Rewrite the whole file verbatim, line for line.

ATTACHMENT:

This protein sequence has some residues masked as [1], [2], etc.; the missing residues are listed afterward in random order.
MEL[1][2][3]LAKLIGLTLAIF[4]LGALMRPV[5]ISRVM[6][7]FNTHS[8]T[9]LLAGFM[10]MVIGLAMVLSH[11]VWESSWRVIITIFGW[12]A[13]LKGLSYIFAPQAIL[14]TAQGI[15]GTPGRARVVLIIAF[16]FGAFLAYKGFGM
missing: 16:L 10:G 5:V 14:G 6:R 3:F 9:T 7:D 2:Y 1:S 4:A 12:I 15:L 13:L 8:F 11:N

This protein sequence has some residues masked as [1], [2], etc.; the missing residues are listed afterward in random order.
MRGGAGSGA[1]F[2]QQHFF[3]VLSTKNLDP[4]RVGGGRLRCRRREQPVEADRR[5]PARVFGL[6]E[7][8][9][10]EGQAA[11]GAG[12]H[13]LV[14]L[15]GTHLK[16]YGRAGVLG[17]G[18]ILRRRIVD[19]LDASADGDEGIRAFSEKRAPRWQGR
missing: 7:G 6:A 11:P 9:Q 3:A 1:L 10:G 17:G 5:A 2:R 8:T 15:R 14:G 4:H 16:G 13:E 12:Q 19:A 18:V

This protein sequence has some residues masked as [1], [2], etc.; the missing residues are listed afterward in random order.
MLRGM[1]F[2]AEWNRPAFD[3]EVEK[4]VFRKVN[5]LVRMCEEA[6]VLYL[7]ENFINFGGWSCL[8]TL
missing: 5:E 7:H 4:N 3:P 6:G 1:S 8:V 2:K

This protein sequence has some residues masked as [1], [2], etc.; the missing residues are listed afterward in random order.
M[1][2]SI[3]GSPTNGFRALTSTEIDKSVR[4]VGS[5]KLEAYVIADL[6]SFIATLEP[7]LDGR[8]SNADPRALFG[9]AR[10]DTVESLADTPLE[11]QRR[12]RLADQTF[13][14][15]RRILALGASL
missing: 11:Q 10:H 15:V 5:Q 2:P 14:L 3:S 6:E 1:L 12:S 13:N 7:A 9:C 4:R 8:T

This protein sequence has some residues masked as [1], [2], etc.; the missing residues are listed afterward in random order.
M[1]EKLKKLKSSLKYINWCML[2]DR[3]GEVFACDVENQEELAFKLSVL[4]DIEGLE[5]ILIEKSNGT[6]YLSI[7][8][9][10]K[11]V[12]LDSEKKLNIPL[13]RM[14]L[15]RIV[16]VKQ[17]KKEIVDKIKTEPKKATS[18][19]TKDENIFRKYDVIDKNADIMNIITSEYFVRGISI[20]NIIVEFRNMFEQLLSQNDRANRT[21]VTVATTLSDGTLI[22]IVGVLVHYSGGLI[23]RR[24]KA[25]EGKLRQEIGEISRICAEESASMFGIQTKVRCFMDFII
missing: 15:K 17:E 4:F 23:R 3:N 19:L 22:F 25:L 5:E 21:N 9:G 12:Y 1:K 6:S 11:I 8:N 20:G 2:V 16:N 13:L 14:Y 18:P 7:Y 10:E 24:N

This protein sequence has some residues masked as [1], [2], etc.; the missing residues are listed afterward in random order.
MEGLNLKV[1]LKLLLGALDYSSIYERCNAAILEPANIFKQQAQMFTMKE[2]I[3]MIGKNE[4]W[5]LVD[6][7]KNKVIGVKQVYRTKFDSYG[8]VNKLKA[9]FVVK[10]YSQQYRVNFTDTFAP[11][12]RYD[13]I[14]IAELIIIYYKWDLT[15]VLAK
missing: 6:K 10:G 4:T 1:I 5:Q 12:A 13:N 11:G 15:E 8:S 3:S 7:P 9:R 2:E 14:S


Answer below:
This protein sequence has some residues masked as [1], [2], etc.; the missing residues are listed afterward in random order.
MEL[1][2][3]LAKLIGLTLAIF[4]LGALMRPV[5]ISRVM[6][7]FNTHS[8]T[9]LLAGFM[10]MVIGLAMVLSH[11]VWESSWRVIITIFGW[12]A[13]LKGLSYIFAPQAIL[14]TAQGI[15]GTPGRARVVLIIAF[16]FGAFLAYKGFGM
missing: 16:L 10:G 5:V 14:G 6:R 3:F 9:T 7:D 2:Y 1:S 4:A 12:I 15:L 13:L 8:F 11:N

This protein sequence has some residues masked as [1], [2], etc.; the missing residues are listed afterward in random order.
MRGGAGSGA[1]F[2]QQHFF[3]VLSTKNLDP[4]RVGGGRLRCRRREQPVEADRR[5]PARVFGL[6]E[7][8][9][10]EGQAA[11]GAG[12]H[13]LV[14]L[15]GTHLK[16]YGRAGVLG[17]G[18]ILRRRIVD[19]LDASADGDEGIRAFSEKRAPRWQGR
missing: 7:G 6:A 11:P 9:Q 3:A 1:L 10:G 17:G 5:A 2:R 8:T 15:R 14:G 4:H 16:G 13:E 12:Q 19:A 18:V

This protein sequence has some residues masked as [1], [2], etc.; the missing residues are listed afterward in random order.
MLRGM[1]F[2]AEWNRPAFD[3]EVEK[4]VFRKVN[5]LVRMCEEA[6]VLYL[7]ENFINFGGWSCL[8]TL
missing: 5:E 7:H 4:N 3:P 6:G 1:S 8:V 2:K

This protein sequence has some residues masked as [1], [2], etc.; the missing residues are listed afterward in random order.
M[1][2]SI[3]GSPTNGFRALTSTEIDKSVR[4]VGS[5]KLEAYVIADL[6]SFIATLEP[7]LDGR[8]SNADPRALFG[9]AR[10]DTVESLADTPLE[11]QRR[12]RLADQTF[13][14][15]RRILALGASL
missing: 11:Q 10:H 15:V 5:Q 2:P 14:L 3:S 6:E 1:L 12:S 13:N 7:A 9:C 4:R 8:T

This protein sequence has some residues masked as [1], [2], etc.; the missing residues are listed afterward in random order.
M[1]EKLKKLKSSLKYINWCML[2]DR[3]GEVFACDVENQEELAFKLSVL[4]DIEGLE[5]ILIEKSNGT[6]YLSI[7][8][9][10]K[11]V[12]LDSEKKLNIPL[13]RM[14]L[15]RIV[16]VKQ[17]KKEIVDKIKTEPKKATS[18][19]TKDENIFRKYDVIDKNADIMNIITSEYFVRGISI[20]NIIVEFRNMFEQLLSQNDRANRT[21]VTVATTLSDGTLI[22]IVGVLVHYSGGLI[23]RR[24]KA[25]EGKLRQEIGEISRICAEESASMFGIQTKVRCFMDFII
missing: 15:K 17:E 4:F 23:R 3:N 19:L 22:F 25:L 5:E 21:N 9:G 12:Y 1:K 6:S 11:I 8:N 20:G 2:V 16:N 13:L 14:Y 18:P 7:Y 10:E 24:N

This protein sequence has some residues masked as [1], [2], etc.; the missing residues are listed afterward in random order.
MEGLNLKV[1]LKLLLGALDYSSIYERCNAAILEPANIFKQQAQMFTMKE[2]I[3]MIGKNE[4]W[5]LVD[6][7]KNKVIGVKQVYRTKFDSYG[8]VNKLKA[9]FVVK[10]YSQQYRVNFTDTFAP[11][12]RYD[13]I[14]IAELIIIYYKWDLT[15]VLAK
missing: 6:K 10:G 4:T 1:I 5:Q 12:A 13:N 11:G 15:E 8:S 3:S 7:P 9:R 2:E 14:S